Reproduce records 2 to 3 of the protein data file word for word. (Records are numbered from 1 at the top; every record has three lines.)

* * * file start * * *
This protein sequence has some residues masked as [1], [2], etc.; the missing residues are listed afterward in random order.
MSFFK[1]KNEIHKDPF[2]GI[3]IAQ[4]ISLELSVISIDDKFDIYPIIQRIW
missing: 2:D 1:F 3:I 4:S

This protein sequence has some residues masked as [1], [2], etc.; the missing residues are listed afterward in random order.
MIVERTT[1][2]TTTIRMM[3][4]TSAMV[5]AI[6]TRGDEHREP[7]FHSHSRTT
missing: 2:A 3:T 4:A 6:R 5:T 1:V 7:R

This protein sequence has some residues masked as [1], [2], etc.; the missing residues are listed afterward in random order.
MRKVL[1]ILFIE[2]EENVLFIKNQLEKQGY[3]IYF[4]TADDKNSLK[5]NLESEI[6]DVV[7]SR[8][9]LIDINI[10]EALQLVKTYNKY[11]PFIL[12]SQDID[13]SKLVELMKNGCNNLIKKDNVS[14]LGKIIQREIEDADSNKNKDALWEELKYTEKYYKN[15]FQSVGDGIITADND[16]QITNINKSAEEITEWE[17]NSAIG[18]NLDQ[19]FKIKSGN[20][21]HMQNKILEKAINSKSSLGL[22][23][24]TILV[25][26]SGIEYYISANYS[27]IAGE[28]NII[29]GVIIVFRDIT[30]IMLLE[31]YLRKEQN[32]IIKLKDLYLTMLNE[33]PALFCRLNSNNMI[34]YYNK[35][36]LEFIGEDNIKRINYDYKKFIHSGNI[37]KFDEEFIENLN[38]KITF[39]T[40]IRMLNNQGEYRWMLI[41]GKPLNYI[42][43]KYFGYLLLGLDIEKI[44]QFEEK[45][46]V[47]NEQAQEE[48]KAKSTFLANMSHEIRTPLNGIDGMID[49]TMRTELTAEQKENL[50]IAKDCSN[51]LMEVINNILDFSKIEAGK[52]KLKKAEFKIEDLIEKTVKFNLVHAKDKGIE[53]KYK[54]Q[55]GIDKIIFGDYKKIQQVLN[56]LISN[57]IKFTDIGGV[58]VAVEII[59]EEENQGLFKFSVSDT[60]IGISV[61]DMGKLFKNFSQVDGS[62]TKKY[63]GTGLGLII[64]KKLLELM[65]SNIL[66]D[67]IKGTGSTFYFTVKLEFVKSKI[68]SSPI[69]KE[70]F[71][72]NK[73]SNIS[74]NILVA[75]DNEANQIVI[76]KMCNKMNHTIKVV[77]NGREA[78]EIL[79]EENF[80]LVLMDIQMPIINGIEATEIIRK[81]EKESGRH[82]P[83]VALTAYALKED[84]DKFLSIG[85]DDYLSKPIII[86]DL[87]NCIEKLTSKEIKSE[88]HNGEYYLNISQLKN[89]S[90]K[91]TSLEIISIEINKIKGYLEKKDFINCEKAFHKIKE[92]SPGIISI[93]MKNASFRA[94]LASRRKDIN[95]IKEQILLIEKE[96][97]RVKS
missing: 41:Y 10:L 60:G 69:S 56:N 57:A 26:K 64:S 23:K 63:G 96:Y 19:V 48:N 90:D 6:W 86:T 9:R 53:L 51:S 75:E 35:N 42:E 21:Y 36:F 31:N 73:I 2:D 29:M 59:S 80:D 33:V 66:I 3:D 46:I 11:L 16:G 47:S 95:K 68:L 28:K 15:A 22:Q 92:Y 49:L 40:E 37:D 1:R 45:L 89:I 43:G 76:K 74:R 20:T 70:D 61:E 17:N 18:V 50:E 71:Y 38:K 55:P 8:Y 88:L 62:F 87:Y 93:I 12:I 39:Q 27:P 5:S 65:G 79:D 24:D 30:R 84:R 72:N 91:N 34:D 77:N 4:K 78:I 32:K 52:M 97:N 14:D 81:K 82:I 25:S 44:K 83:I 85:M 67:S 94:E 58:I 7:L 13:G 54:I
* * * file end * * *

This protein sequence has some residues masked as [1], [2], etc.; the missing residues are listed afterward in random order.
MIVERTT[1][2]TTTIRMM[3][4]TSAMV[5]AI[6]TRGDEHREP[7]FHSHSRTT
missing: 2:A 3:T 4:A 6:R 5:T 1:V 7:R

This protein sequence has some residues masked as [1], [2], etc.; the missing residues are listed afterward in random order.
MRKVL[1]ILFIE[2]EENVLFIKNQLEKQGY[3]IYF[4]TADDKNSLK[5]NLESEI[6]DVV[7]SR[8][9]LIDINI[10]EALQLVKTYNKY[11]PFIL[12]SQDID[13]SKLVELMKNGCNNLIKKDNVS[14]LGKIIQREIEDADSNKNKDALWEELKYTEKYYKN[15]FQSVGDGIITADND[16]QITNINKSAEEITEWE[17]NSAIG[18]NLDQ[19]FKIKSGN[20][21]HMQNKILEKAINSKSSLGL[22][23][24]TILV[25][26]SGIEYYISANYS[27]IAGE[28]NII[29]GVIIVFRDIT[30]IMLLE[31]YLRKEQN[32]IIKLKDLYLTMLNE[33]PALFCRLNSNNMI[34]YYNK[35][36]LEFIGEDNIKRINYDYKKFIHSGNI[37]KFDEEFIENLN[38]KITF[39]T[40]IRMLNNQGEYRWMLI[41]GKPLNYI[42][43]KYFGYLLLGLDIEKI[44]QFEEK[45][46]V[47]NEQAQEE[48]KAKSTFLANMSHEIRTPLNGIDGMID[49]TMRTELTAEQKENL[50]IAKDCSN[51]LMEVINNILDFSKIEAGK[52]KLKKAEFKIEDLIEKTVKFNLVHAKDKGIE[53]KYK[54]Q[55]GIDKIIFGDYKKIQQVLN[56]LISN[57]IKFTDIGGV[58]VAVEII[59]EEENQGLFKFSVSDT[60]IGISV[61]DMGKLFKNFSQVDGS[62]TKKY[63]GTGLGLII[64]KKLLELM[65]SNIL[66]D[67]IKGTGSTFYFTVKLEFVKSKI[68]SSPI[69]KE[70]F[71][72]NK[73]SNIS[74]NILVA[75]DNEANQIVI[76]KMCNKMNHTIKVV[77]NGREA[78]EIL[79]EENF[80]LVLMDIQMPIINGIEATEIIRK[81]EKESGRH[82]P[83]VALTAYALKED[84]DKFLSIG[85]DDYLSKPIII[86]DL[87]NCIEKLTSKEIKSE[88]HNGEYYLNISQLKN[89]S[90]K[91]TSLEIISIEINKIKGYLEKKDFINCEKAFHKIKE[92]SPGIISI[93]MKNASFRA[94]LASRRKDIN[95]IKEQILLIEKE[96][97]RVKS
missing: 41:Y 10:L 60:G 69:S 56:N 57:A 26:K 64:S 23:K 63:G 96:Y 19:V 48:N 90:D 6:W 86:T 9:R 53:L 51:S 75:E 35:N 42:E 21:Y 36:F 31:N 73:I 2:D 29:M 59:S 80:D 33:V 66:I 3:D 46:I 11:L 16:G 47:S 95:K 68:L 28:K 15:A 22:Q 92:Y 49:L 40:E 37:D 1:R 45:L 89:I 43:G 76:K 74:R 20:T 70:D 61:E 17:N 18:V 50:E 71:Y 38:K 55:P 8:Y 88:L 62:F 87:Y 93:I 12:I 39:Q 27:P 5:S 65:G 79:D 24:D 30:R 84:R 72:N 91:N 34:D 77:N 4:K 78:I 32:K 52:M 97:N 14:D 81:K 82:I 25:S 44:K 83:I 85:M 67:S 94:E 58:I 7:L 13:G 54:I